April 2 - 9, 2007
Environmental stewardship: For our neighbor's sake
For Christian churches, environmental stewardship is important because creation is God's, and we are entrusted with its care and preservation. This alone justifies that we practice responsible, conservative, sustainable use of God's creation.
But there is another reason even more compelling. Environmental degradation harms our neighbor, whom Jesus commands we are to love as ourselves.
Public health officials have correlated statistical links between various types of pollution and specific disease and death among our neighbors in the United States and the world. Moreover, climate change models show rising sea levels that will affect millions of our neighbors in low-lying countries.
In addition to the harm environmental degradation causes to current neighbors, it also jeopardizes our future neighbors who will arrive in generations to come.
Churches and pastors can help by making environmental stewardship an issue in their worship and preaching. Earth Sunday, April 22, is a great time to visit the issues. The materials in this week's collection of resources can help.
If it's too late to plan something April 22, why not plan "Creation Sunday" later this spring. Rogation Sunday, which is traditionally the Sunday before Ascension (this year May 13) would be another opportunity. We'll have Rogation resources later this month.
As is our custom, now for the fifth year, we will highlight environmental resources all April long. Go green!
Rob Blezard, webmaster and editor
(Reprint rights eagerly granted to congregations for local nonprofit use. Just include the following notice: "Copyright (c) 2007, The Rev. Robert Blezard, archive.stewardshipoflife.org. Used by permission.")
New This Week:
Awakening to God's Call to Earthkeeping
Wow! Here's a free 50-page course on how faithful Christians can understand and answer God's call to take care of creation. Its four sessions are extremely detailed and designed for small-group study. Use it to establish and energize a "green team" at your congregation. Click here for “Loaves and Fishes,” from the ELCA Stewardship Resources.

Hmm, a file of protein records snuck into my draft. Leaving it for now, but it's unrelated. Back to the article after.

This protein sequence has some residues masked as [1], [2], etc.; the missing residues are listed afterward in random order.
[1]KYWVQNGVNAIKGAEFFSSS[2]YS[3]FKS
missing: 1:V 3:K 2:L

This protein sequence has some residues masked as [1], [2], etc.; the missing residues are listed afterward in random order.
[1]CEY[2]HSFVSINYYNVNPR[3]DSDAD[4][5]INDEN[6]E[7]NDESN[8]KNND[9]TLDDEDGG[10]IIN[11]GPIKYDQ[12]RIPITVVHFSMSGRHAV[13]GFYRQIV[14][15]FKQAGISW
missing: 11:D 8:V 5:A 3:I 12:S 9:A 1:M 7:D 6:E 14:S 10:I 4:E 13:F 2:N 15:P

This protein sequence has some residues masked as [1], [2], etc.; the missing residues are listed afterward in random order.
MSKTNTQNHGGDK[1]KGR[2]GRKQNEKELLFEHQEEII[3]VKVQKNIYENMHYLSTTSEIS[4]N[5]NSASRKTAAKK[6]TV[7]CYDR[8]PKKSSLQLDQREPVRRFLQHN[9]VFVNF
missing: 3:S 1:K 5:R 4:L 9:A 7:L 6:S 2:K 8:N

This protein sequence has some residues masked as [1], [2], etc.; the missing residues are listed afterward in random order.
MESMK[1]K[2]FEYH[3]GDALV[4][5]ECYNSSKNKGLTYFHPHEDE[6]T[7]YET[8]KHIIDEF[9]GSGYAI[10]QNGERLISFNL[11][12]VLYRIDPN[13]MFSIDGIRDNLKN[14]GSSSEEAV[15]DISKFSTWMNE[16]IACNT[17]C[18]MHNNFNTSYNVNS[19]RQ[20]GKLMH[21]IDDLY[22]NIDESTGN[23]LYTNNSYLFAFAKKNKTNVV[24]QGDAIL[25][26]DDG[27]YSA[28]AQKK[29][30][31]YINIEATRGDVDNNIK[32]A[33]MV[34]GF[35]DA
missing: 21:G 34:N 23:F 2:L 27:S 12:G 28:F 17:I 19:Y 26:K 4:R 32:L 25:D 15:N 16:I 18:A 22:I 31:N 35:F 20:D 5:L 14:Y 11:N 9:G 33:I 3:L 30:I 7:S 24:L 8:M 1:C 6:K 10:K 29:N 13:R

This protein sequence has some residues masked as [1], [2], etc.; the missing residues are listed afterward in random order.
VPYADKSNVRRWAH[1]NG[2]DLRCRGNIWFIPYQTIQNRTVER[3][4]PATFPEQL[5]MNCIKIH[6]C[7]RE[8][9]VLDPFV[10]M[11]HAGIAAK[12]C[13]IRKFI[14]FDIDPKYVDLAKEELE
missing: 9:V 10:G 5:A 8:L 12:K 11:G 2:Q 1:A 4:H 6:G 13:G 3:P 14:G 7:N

Put Your Tax Refund to God's Use
"Sure, you could save your refund for a rainy day, but somewhere in the world someone is already having a rainy day. Lutheran disaster relief is still at work in Louisiana to cleanup after Hurricane Katrina.'Click here for the latest weekly column by Pastor Dana Reardon. To read past columns, click here.
Earth Day Sunday: The Food that Sustains Us
The National Council of Churches has a number of free resources your church can use to make Earth Day Sunday, April 22, a real celebration of creation -- with a justice twist. You'll find a sermon starter, backgrounder, bulletin inserts, worship helps, an advocacy action plan and more. Click here for “The Food That Sustains Us," from the National Council of Churches USA. Registration required.
'Thine and Thine Own': Orthodoxy and Ecology
Here is a fresh look at the environmental crisis: "Increasing numbers of people conclude that the way out of the crisis requires spiritual renewal: not just a change of habits, but a change of hearts - in Christian terms, repentance. Tragically, the environmental implications of our Christian Faith are so little understood, even among Christians, that the Church is the last place most people look for spiritual solutions." Click here for “Thine and Thine Own," from the Greek Orthodox Archdiocese of America.